B. Airlift: Design Objectives and ChoicesTowards the design of a new application-layer protocol inthe inter-datacenter network, we target a number of importantobjectives.Performance. The best possible incentive that can be toutedto attract users to establish video conferences using Airlift isits superior performance, with respect to higher video flowrates from each of the participants in a live conference, whilestill maintaining an acceptable end-to-end delay. Airlift should,first and foremost, be designed with performance in mind.Simplicity. As a cloud service, Airlift should be conceptuallysimple to use, and work as a full-service broker. A participatinguser in a conference should only need to connect to the“cloud,” and to start transmitting packets from its video sourceafter a connection is established. The “cloud” should provideinformative feedback to the user as packets arrive, so that theuser can adequately increase or throttle its video flow rate byvarying parameters of its video codec. In this sense, as long asa packet is acknowledged by the “cloud,” the user will havecomplete “peace of mind” that the packet will be deliveredintact and on time to other participants in the conference,subject to a typical end-to-end delay constraint.But what is the “cloud” that a participating user shouldconnect to? Our design in Airlift has intentionally left thedecision open with respect to which datacenter that a usershould connect to, as existing work has already covered thiscomplementary problem quite well. It is typical to select anappropriate datacenter by taking advantage of the customizedIP address returned by DNS servers. Alternatively, userscan outsource datacenter selection to third parties [6], withcustomizable mapping policies. Since video conferencing issensitive to end-to-end delays, the recommended mappingpolicy is to choose the “closest” datacenter with respect todelay, using any of the existing selection protocols that can betailored to consider client proximity (e.g., [6]).Scalability. Datacenters operated by a cloud provider areoften inter-connected with high-capacity links. As such, eachinter-datacenter link may be able to carry thousands of videoflows from different sources and in different conferencessimultaneously. This brings the challenge of scalability to thespotlight, in that any online algorithm in the Airlift protocolneeds to complete its computation in real-time, so that alarge number of conferences can be routed through the interdatacenter network efficiently and without much fanfare.To be more scalable, we believe that all the video flowsfrom different participants — in their respective conferences— need to be aggregated, provided that these participantsconnect to the same source datacenter, and are destined tothe same subset of destination datacenters, which, in turn, areresponsible for delivering them to all other participants in eachof the conferences. To put it simply, we wish to aggregate allthe video flows routed through the same source datacenterand transmitted to the same subset of destination datacenters,regardless of which conference they belong to. Each of theseaggregated sessions is inherently a multicast session in theinter-datacenter network.Considering only aggregated sessions, rather than individualconferences that use the cloud as a service, makes Airliftmuch more scalable. For example, in order to maximizethe total throughput of all conferences routed through theinter-datacenter network, we only need to maximize the totalthroughput across all aggregated sessions in our problemformulation, with a significantly reduced number of variablesthat need to be determined. To be more precise, in an interdatacenter network with NPdatacenters, the maximum numberNof aggregated sessions is i 2 [i · Ni ]. With 7 datacenters inthe Amazon EC2 cloud, the maximum number of simultaneousaggregated sessions is only 441, which may be an order ofmagnitude smaller than the total number of participants in allthe concurrent conferences routed through the Airlift cloudservice.III. M AXIMIZING T OTAL T HROUGHPUT IN THE C LOUDIn a nutshell, a key idea in the design of Airlift is to takefull advantage of the available inter-datacenter capacity inthe cloud, so that the total throughput across all conferencesis maximized, subject to delay and fairness constraints. Weprecede our protocol design with a theoretical formulation ofthis problem.A. Feasible Paths Satisfying a Delay BoundLet us consider an inter-datacenter network with multipledatacenters that are geographically distributed around theworld, operated by the same cloud provider. These datacentersform a complete directed graph G (V, E), where V indicatesthe set of datacenters, and E indicates the set of directededges inter-connecting them. For each directed edge e E,we use a positive real-valued function C(e) to denote itsavailable capacity, which is the maximum available rate ofpacket transmission on e.We use S i to denote the source datacenter in an aggregatedsession i, and Rji , j 1, 2, . . . , ki to denote the set of kidestination datacenters in session i. If we overlook fairnessconcerns for a moment, our objective is to maximize the totalthroughput of all the aggregated sessions in G, as long as theend-to-end delays from S i to each of Rji , j 1, . . . , ki areacceptable, i.e., they do not violate a certain delay bound,Dmax .Let us now examine such a delay constraint with a microscope. Each directed edge e in E has a corresponding propagation delay, d(e), which is readily measurable in practice.Assuming that queueing delays on a relaying datacenter areminimal with the use of small buffers, the end-to-end delayfrom S i to each Rji can be estimated as the sum of allpropagation delays, on each of the edges along the acyclic paththat packets follow. Considering our objective of maximizingthe total throughput of all aggregated sessions as a variantof the maximum flow problem, it is conceivable that packetsfrom S i to each Rji may need to follow multiple acyclic paths,rather than a single one. We need to make sure that the endto-end delay on any of these acyclic paths does not violate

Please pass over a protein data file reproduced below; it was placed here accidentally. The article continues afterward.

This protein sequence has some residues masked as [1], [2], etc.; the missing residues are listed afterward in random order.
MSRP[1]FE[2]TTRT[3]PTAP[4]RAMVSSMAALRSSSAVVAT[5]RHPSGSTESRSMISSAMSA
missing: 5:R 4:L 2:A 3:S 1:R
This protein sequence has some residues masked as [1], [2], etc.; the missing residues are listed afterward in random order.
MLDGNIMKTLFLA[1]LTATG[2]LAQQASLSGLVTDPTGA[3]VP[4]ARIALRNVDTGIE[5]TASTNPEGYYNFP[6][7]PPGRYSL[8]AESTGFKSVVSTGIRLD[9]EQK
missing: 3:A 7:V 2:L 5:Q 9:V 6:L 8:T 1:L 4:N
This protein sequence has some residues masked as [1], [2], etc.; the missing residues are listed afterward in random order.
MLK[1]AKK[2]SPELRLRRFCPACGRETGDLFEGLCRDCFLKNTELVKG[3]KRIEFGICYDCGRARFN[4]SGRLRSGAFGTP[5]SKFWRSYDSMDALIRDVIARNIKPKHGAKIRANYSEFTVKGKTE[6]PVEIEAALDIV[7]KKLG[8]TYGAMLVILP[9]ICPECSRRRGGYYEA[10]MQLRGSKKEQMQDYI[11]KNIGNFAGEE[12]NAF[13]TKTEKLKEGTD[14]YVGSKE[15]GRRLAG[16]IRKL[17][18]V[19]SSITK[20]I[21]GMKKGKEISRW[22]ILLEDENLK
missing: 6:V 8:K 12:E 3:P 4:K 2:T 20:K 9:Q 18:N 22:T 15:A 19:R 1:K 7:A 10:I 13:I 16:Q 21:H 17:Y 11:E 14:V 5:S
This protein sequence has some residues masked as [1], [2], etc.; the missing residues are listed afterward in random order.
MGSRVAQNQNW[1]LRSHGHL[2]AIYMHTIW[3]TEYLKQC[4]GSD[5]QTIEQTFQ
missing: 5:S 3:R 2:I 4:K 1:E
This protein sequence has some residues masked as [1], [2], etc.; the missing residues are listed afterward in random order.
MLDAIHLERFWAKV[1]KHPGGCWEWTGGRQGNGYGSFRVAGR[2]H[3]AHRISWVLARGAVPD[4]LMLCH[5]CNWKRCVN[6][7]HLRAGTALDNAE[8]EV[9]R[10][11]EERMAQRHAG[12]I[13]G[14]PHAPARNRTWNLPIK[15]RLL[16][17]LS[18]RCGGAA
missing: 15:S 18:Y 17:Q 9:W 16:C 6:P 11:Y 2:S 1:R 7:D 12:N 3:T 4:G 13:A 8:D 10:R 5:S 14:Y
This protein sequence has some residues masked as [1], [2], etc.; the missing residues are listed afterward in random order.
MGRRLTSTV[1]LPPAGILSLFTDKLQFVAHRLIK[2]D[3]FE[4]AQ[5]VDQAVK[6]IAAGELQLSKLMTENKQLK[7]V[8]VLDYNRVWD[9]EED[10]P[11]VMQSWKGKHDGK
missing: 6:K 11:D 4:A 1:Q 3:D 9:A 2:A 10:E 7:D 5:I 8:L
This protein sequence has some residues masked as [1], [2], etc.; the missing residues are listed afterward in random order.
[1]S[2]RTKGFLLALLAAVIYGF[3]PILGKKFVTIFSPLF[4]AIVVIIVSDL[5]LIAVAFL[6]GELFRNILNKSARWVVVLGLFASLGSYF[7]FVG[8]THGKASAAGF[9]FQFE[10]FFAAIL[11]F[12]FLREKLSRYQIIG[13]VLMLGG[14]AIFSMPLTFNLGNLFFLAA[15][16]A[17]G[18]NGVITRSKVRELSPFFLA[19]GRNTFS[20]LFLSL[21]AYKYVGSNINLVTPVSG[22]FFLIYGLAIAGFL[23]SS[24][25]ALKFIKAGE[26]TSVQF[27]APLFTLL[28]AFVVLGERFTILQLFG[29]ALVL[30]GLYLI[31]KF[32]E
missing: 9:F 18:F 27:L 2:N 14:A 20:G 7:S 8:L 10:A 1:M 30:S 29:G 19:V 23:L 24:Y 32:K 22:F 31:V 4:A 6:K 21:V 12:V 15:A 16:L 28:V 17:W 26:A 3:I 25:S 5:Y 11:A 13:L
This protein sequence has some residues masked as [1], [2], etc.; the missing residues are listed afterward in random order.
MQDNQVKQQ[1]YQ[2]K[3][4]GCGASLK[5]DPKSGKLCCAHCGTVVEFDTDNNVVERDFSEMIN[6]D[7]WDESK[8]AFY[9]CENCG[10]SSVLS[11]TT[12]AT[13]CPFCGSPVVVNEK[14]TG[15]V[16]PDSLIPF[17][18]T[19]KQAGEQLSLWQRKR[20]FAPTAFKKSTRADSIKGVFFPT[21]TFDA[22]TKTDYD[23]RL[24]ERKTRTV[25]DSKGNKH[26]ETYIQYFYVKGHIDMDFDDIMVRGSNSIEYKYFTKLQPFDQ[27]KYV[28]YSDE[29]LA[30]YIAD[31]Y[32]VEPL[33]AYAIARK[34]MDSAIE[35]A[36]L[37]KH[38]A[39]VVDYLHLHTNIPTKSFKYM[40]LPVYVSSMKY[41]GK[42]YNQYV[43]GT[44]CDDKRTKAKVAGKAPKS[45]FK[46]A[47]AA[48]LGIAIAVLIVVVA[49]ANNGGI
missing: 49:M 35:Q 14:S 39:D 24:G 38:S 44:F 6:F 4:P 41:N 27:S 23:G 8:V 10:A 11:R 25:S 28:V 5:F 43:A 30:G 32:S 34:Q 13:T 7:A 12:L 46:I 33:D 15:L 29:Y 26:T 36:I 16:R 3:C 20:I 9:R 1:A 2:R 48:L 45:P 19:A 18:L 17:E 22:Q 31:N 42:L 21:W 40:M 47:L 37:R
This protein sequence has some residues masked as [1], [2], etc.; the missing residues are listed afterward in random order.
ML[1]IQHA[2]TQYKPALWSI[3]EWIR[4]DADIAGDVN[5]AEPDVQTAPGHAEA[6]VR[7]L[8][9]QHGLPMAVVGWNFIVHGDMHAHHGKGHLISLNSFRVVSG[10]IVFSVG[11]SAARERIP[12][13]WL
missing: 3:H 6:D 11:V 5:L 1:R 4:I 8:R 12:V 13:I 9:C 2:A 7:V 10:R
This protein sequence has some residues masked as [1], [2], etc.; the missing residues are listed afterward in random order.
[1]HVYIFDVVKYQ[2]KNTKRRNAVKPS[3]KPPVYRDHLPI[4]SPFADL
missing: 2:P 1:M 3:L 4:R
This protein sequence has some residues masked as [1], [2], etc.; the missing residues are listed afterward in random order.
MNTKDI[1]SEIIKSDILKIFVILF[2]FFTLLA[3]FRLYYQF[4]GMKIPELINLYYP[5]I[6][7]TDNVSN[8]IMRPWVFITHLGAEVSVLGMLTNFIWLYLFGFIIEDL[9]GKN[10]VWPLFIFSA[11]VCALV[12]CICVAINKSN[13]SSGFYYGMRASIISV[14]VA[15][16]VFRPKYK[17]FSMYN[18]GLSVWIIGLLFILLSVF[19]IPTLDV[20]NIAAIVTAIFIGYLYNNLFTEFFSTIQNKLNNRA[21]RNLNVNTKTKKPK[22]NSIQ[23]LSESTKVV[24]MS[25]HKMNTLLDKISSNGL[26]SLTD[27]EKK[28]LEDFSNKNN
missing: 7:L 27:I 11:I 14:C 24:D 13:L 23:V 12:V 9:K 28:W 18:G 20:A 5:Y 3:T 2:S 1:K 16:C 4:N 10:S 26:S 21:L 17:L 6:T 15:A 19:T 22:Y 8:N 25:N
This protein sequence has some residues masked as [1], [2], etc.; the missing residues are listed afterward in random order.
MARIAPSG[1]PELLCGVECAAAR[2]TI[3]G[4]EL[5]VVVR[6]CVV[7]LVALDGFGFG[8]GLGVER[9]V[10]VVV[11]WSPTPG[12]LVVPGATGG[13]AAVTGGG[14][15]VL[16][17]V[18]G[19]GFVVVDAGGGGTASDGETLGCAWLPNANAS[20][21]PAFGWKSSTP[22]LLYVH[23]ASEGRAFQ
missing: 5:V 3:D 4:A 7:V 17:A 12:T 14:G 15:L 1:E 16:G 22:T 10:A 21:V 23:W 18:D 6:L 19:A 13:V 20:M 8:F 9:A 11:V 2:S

the delay bound that we impose; in other words, we need toexclude paths that violate such a bound, and only consider theset of feasible paths — denoted by Pji — that do not. Moreformally:Pji {p p is an acyclic path from S i to RjiXs.t.d(e) Dmax }.e pGiven the inter-datacenter graph G and the delay bound Dmax ,one can easily find the set of all feasible paths Pji from S i toRji using a simple variant of the depth-first search algorithm,where the search only continues if, with the path obtained sofar, there are no cycles and the delay bound Dmax has not yetbeen violated. In our subsequent formulation of the problem,we have the convenience of only considering the set of feasiblepaths Pji .B. The Problem of Maximizing Total ThroughputOn the surface, it appears that the problem of maximizingthe total throughput of all aggregated sessions in G corresponds to the traditional multi-commodity maximum flowproblem. Unfortunately, this is not the case, simply becauseaggregated sessions1 are aggregated multicast sessions bynature, rather than unicast sessions between source-destinationpairs as in the multi-commodity maximum flow problem. Inessence, packet transmission in a multicast session is moreefficient than in multiple unicast sessions, due to the ability fora datacenter to replicate and forward packets to its downstreamdatacenters in a multicast tree.To maximize the throughput of a multicast session in G,traditional wisdom resorts to Steiner tree packing [3]. Asan NP-Complete problem, Steiner tree packing seeks to findthe maximum number of pairwise edge-disjoint Steiner trees,in each of which the datacenters involved in the sessionremain connected. To reduce its complexity, existing work onP2P video conferencing [3] packs only depth-1 and depth-2trees. However, packing Steiner trees within each session isstill computationally prohibitive, due to the large number ofconcurrent sessions.Fortunately, the concept of network coding provides us witha way out of the woods. Having been studied extensively inthe past decade, network coding [7] extends the capabilities ofnodes in a network session: from basic forwarding (as in themaximum flow problem) and replication (as in multicast), tocoding in Galois fields. For a multicast session in any directedacyclic graph, if a rate x can be achieved from the source toeach of the destinations independently, it can also be achievedfor the entire multicast session [7]. In other words, networkcoding has the power of resolving the competition amongdifferent source-destination pairs for edge capacities. To takeadvantage of such power, Li et al. [5] introduced the conceptof conceptual flows, defined as network flows that co-exist1 When it is clear from the context of our discussions, aggregated sessionsin the inter-datacenter network is simply referred to as sessions from this the network without contending for edge capacities if theyare destined to different destinations, each of which is from asource to a destination, transmitted in a coded form.To our surprise, inspired by [5], the idea of conceptualflows allows us to formulate the problem of maximizing totalthroughput as the following linear program, which can besolved by a standard LP solver:maxs.t.XX X(1)xij (p) xi (e), i, j 1, . . . , ki(2)p PjiXp Pji (e)Xxij (p)/wi , i, j 1, . . . , kixi (e) C(e), e Eiixj (p) 0, xi (e) 0, X 0, p Pji , i, j 1, . . . , ki , e E.(3)(4)The objective of this linear program is to maximize the totalthroughput, which is the sum of flow rates in all the multicastsessions, X . In each session, its flow rate is the minimum ofthe flow rates that can be independently achieved from thesource to each of the destinations in the session. In constraint(1), wi is used to provide weighted proportional fairness acrossdifferent sessions, and xij (p) represents the conceptual flowrate from S i to Rji , along an acyclic path p in the set of feasiblepaths Pji . Since the flow rate is specified along a particularpath p, the flow conservation constraint for a conceptual flowis implicitly satisfied.Since conceptual flows destined to different destinationswithin the same session do not compete with one anotherfor edge capacity, the effectivePflow rate within a session ion edge e is xi (e) maxj p P i (e) xij (p), where Pji (e)jrepresents the set of paths in Pji that uses edge e. Sincethe max function is not linear, this constraint is relaxed toconstraint (2). Finally, constraint (3) reflects the fact that thesummation of the effective flow rates of different sessionsshould not exceed the capacity of an edge, as they contendwith one another for edge capacities.A feasible solution to our linear program provides theconceptual flow rates xij (p) along all feasible paths for eachdestination, within every session. The effective flow routingscheme xi (e) for each session, as well as the feasible totalthroughput X , are all guaranteed to be non-negative, withconstraint (4). Since only feasible paths are considered in ourlinear program, the delay constraint is naturally satisfied.As an example using the inter-datacenter network that wehave shown previously in Fig. 1, Fig. 4 shows the optimalsolution obtained by solving our linear program using astandard LP solver. To keep such a conceptual example simple,we assume that all the edge capacities are 10 Mbps. The valuelabeled on each edge e in the figure indicates its propagationdelay d(e), which is the same in both directions. Let us nowconsider two sessions, S1 and S2. In S1, video flows aretransmitted from D1 to D4 and D5; and in S2, they are